“Teamwork makes the dream work.” Cheesy, I know. Cliché, of course. True? Absolutely. But let’s backtrack for a moment.
If you are in a business of any kind and have not yet read up on Cialdini’s six principles of persuasion, I urge you to do so. Without going into too much detail, they consist of reciprocity, scarcity, authority, consistency, liking, and consensus. As you can imagine, being familiar with persuasion factors is particularly useful for marketing professionals, including sports marketing. As it happens, in more recent years Cialdini added a seventh principle which, while there is a chance that it was added to sell more books, is useful for us to think about nonetheless. That principle is unity.
Unity refers to the sharing of identity with our target audience, thereby creating a connection with them. It’s easy to see how this can be useful in sports marketing. Hockey in particular (at least in my opinion) could benefit from creating a sense of shared identity with each team’s fans. As things stand, many hockey fans feel as though their opinion is meaningless to executives, and this creates a sense of alienation.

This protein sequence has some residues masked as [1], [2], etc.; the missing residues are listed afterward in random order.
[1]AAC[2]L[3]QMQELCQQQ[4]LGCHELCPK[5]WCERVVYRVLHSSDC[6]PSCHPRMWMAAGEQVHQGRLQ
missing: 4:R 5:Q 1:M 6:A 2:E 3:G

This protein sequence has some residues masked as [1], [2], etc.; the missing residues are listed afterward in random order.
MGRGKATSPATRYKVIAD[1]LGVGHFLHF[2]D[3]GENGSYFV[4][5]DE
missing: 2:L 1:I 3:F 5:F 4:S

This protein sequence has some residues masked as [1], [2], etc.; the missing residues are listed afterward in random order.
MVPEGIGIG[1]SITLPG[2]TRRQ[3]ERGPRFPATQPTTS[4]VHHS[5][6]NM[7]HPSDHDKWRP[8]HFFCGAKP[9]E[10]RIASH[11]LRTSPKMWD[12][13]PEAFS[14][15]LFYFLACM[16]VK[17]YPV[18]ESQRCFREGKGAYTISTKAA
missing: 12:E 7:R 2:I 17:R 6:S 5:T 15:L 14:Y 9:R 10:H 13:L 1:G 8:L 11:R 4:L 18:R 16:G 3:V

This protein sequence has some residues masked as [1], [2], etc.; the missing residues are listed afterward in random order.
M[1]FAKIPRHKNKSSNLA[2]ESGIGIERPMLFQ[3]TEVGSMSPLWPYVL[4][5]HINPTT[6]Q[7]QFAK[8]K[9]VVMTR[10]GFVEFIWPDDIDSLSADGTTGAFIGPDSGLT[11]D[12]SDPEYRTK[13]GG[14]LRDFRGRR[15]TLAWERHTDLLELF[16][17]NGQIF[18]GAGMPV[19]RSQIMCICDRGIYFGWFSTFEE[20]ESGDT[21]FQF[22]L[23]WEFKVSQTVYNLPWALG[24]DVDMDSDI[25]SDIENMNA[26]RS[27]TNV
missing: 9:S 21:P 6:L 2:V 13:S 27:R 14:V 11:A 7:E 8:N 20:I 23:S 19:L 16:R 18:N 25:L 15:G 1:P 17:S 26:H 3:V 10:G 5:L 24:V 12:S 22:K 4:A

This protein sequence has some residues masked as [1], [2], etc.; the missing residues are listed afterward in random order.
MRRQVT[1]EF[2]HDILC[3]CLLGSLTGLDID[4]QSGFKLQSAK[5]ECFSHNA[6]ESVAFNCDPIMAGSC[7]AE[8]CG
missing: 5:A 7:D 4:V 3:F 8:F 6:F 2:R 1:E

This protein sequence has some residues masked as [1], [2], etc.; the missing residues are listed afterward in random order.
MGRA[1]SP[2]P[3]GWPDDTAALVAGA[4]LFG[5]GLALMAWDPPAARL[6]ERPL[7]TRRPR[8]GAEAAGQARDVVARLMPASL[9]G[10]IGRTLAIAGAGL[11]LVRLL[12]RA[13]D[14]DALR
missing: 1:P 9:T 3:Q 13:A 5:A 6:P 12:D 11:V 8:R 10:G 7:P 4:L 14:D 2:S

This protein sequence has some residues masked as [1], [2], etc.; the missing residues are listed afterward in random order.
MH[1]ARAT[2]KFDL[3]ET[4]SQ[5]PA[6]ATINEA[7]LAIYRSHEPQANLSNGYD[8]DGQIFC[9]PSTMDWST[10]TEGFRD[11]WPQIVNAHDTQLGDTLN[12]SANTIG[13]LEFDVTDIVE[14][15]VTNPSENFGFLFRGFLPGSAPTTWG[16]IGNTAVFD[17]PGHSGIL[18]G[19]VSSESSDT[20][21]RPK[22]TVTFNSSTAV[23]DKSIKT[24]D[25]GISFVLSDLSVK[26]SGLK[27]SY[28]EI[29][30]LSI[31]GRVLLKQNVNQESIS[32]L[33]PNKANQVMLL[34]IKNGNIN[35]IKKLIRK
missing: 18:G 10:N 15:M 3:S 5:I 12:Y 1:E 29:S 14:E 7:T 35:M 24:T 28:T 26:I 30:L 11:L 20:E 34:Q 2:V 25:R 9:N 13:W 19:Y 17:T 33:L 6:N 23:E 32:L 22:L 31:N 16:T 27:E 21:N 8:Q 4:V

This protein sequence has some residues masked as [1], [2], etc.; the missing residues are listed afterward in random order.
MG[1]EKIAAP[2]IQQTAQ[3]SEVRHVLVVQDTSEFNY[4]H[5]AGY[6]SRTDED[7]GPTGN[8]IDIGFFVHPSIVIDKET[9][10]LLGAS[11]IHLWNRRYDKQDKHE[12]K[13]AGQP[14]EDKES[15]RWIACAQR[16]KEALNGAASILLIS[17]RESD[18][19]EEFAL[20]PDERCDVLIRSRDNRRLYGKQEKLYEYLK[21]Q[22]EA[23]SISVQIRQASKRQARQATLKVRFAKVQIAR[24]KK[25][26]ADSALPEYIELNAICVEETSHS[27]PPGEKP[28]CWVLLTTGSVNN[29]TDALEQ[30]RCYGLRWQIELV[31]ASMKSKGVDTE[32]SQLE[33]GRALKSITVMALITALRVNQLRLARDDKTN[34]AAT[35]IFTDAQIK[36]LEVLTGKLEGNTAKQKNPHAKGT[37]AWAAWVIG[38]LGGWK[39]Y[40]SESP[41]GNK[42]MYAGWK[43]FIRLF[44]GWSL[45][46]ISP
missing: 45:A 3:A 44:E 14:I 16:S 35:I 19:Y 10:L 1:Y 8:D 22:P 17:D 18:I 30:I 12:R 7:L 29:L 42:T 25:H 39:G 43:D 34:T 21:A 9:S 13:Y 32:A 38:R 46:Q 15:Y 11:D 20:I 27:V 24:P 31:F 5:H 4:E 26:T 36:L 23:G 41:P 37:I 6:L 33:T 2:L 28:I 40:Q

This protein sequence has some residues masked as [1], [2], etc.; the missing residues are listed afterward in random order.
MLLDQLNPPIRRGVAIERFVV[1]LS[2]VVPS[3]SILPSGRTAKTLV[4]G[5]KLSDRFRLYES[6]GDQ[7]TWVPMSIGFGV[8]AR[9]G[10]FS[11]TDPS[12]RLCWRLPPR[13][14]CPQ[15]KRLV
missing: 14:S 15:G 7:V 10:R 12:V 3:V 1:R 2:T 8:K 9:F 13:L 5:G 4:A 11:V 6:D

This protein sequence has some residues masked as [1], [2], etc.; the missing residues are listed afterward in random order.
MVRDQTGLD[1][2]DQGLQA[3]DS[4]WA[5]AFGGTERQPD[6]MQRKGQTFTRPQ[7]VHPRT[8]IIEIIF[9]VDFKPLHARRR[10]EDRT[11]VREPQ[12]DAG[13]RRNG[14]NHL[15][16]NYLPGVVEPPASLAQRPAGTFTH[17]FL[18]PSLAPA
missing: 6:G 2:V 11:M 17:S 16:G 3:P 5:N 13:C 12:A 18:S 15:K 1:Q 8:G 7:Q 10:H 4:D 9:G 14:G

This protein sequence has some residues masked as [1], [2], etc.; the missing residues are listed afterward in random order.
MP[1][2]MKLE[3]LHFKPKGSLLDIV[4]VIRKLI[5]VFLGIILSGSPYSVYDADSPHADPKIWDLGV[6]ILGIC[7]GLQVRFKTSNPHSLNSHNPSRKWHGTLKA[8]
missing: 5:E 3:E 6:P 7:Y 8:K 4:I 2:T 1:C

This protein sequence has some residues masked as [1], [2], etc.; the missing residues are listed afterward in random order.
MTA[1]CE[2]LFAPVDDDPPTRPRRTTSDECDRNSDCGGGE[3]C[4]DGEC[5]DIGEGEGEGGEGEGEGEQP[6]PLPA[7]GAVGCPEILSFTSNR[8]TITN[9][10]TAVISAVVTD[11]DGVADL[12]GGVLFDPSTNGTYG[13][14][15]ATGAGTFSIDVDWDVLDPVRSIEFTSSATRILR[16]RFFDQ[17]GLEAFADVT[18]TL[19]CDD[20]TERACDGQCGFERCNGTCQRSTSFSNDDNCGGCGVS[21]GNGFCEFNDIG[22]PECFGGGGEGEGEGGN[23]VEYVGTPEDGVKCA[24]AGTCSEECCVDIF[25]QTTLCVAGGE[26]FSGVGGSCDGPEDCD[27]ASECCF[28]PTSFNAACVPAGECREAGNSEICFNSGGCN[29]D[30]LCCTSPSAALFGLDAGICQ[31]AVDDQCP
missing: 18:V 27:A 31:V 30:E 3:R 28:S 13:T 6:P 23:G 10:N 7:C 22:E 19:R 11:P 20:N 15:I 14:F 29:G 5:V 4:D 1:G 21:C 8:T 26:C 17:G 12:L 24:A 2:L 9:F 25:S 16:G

For each individual team, creating unity with fans needs to be added to the list of priorities. This means keeping season ticket holders in the loop as far as why decisions are made, getting fans’ input as far as in-game entertainment and implementing it, and overall just making them feel like part of the team. For the league itself it means doing at least the bare minimum to make fans feel like their opinion counts; for heaven’s sake, make all the All-Star Game roster spots fan-voted (yes, this is one of those hills that I will die on).
If this sense of unity can be achieved, teams will have more ground to stand on when it is important to persuade fans to stand by the team through the rough spots that none of them is impervious to. Here we come around full circle to the teamwork cliché we started with. If your fans feel like they are made part of the team, they will work with the team to uphold it through thick and thin.